What is gastroenteritis in dogs?
Gastroenteritis is the term given to inflammation of the stomach and intestines which are part of the gastrointestinal tract. It usually results in diarrhea and often vomiting as well. If there is blood in the diarrhea or vomit, then it might be termed hemorrhagic gastroenteritis. Gastroenteritis in dogs is a very common condition and will usually clear up within a few days but sometimes it can become much more serious. It is important to know what signs to look out for and when you should seek veterinary advice.
What are the symptoms of gastroenteritis in dogs?
The symptoms of gastroenteritis can vary from dog to dog but almost always includes diarrhea. This is often accompanied by vomiting. Diarrhea may be explosive, sudden, and watery, or there may be more frequent bowel movements or soft stools. Sometimes blood can be seen in the feces. Other symptoms include:
- Excessive drooling or frequent lip licking and swallowing
- Abdominal discomfort
- A gassy or gurgly stomach
A dog with gastroenteritis might show any number of these signs depending on the severity of the illness. Gastroenteritis should not be confused with gastritis, since the first one refers to the the inflammation of stomach and intestines and the latter to the inflammation of the stomach lining.
What causes gastroenteritis in dogs?
There are a large number of potential causes of gastroenteritis in dogs. It can be caused by anything that upsets the balance of the normal microorganisms (such as bacteria and protozoa) within a dog’s intestinal tract – known as the microbiome. Humans also have a microbiome and in simplistic terms, you may have heard it referred to as ‘good bacteria’ of the gut. Things that can cause an alteration in a dog’s microbiome include:
- Dietary indiscretion – when a dog eats things he shouldn’t, such as rotten food, non-food items, or certain human foods that are not designed for dogs.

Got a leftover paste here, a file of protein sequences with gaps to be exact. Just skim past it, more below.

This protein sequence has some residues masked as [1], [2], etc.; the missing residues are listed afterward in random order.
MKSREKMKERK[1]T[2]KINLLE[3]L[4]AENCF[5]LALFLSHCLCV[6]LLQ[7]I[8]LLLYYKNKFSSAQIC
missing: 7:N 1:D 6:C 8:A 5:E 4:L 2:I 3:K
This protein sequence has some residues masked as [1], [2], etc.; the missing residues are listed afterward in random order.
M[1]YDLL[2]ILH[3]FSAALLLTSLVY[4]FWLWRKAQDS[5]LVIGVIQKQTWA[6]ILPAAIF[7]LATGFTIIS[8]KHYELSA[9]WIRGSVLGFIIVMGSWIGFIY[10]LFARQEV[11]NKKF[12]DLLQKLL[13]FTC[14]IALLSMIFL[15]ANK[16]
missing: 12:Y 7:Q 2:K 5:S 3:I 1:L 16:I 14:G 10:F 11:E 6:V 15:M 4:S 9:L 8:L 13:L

- Intestinal parasites – such as roundworm, or giardia
- Viruses – such as parvovirus or rotavirus
- Bacterial infections – such as salmonella, campylobacter, or E. coli
- Food allergies or sensitivities
- Intestinal obstruction – usually caused by a dog eating a non-food object such as a toy or sock
- Toxin ingestion – such as a poisonous plant or chemical
- Cancers of the gastrointestinal tract
- Other underlying illnesses – such as liver disease
Often, the cause is unknown, especially when the condition clears up quickly on its own without the need for further tests.
How is gastroenteritis in dogs diagnosed?
Gastroenteritis is often diagnosed on the symptoms alone, especially if they have been sudden in onset and there is a suspected cause of your dog’s upset stomach. Your veterinarian will ask you some questions about your dog’s history including whether or not they have eaten anything out of the ordinary recently.
If your veterinarian is worried about your dog’s vital signs, or that he has an underlying illness, they might suggest further tests such as blood tests, urinalysis, an ultrasound scan, or an x-ray. If your dog has diarrhea that isn’t resolving or keeps returning, your veterinarian might suggest sending a stool sample to the laboratory to look for an underlying cause.
What is the treatment for gastroenteritis in dogs?
The main initial treatment for gastroenteritis in dogs is usually supportive. The type and level of treatment your dog will require depends on how sick he is. If he is still bright, eating well, and his symptoms only recently started, your veterinarian might suggest treatment at home for your dog, especially if his symptoms are only mild.